Scar Management

Scarring caused by injury, disease, burns, skin grafting, and surgery—called hypertrophic scarring—can result in pain, disability, and impairment—especially if the scar is over a joint. Scar management is an occupational therapy treatment that can improve, minimize, and even prevent hypertrophic scar tissue.

Scar management can decrease functional impairment, increase patient strength and independence, improve the appearance and texture of scars, and prevent the spread of scar tissue. Occupational therapists use a variety of treatments for scar management, including compression, massage, and desensitization techniques.

Scar management treatment is lengthy; typically, patients receive scar management treatment for 12-18 months—or until the scars have matured. For recent injuries, burns, or surgeries, once the wound has healed enough to begin treatment, an occupational therapist will assess the scar and develop an appropriate treatment plan.

For example, burn treatment typically starts with light scar massage—progressively becoming more aggressive over the course of treatment—and may also include protective splints. Desensitization—to reduce pain and discomfort—and the application of compression—using scar pads that minimize the development of scar tissue—are used in conjunction with massage to provide comprehensive treatment.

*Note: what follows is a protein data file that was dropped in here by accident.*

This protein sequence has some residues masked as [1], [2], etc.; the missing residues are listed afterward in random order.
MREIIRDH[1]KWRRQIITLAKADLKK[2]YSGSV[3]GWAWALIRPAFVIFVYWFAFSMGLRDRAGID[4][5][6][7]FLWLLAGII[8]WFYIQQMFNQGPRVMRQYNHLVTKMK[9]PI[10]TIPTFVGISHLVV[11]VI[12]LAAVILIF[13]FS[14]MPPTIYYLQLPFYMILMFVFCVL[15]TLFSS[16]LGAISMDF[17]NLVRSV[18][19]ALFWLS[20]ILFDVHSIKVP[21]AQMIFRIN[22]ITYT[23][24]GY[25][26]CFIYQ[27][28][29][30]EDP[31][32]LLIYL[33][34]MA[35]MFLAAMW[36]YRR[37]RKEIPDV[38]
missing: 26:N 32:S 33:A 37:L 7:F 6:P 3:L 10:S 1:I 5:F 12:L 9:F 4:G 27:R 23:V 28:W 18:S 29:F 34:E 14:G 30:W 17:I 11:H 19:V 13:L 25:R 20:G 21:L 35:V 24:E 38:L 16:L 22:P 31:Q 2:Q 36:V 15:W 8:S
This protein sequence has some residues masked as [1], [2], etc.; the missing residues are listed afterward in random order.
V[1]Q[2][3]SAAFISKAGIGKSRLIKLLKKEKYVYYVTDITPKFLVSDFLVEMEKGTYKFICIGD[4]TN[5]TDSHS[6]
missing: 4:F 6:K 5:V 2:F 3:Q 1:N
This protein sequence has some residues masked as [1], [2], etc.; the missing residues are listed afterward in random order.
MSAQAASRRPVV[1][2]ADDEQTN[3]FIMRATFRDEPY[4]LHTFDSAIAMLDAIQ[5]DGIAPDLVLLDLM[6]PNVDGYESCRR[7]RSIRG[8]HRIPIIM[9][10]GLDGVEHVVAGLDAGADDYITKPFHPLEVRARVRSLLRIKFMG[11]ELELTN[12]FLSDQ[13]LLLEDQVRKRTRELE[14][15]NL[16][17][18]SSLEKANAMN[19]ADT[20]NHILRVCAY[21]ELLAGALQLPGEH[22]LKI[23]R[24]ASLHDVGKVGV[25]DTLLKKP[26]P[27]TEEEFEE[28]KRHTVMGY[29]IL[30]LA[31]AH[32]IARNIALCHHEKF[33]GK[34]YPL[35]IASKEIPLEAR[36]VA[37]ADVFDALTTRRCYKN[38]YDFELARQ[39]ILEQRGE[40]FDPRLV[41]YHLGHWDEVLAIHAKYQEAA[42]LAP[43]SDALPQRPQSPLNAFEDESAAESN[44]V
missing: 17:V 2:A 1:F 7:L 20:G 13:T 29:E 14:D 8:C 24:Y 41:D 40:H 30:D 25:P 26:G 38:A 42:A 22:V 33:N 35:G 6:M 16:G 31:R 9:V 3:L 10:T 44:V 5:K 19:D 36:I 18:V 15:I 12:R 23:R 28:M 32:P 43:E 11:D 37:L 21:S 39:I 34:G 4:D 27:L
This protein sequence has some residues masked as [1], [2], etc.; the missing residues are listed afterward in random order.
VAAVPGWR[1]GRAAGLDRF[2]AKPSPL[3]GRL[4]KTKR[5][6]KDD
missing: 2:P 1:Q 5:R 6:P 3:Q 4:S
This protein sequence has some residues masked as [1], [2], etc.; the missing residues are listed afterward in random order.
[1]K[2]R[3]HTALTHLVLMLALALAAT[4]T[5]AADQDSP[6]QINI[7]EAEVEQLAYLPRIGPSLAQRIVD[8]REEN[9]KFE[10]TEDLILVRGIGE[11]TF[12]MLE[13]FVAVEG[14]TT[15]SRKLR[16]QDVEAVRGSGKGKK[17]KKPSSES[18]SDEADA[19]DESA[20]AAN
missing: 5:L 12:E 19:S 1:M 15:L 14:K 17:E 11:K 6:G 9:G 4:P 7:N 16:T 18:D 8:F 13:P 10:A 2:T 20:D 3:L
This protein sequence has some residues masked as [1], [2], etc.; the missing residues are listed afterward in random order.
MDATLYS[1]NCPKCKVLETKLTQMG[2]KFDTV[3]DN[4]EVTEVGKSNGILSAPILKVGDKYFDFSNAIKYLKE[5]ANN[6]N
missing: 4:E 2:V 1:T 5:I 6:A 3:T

For pregnant women who plan to have a caesarean during delivery—or who have already had one—occupational therapists can create scar management programs to improve existing caesarean scars or prevent cesarean scarring, which tends to be itchy, thick, and raised, and likely to spread.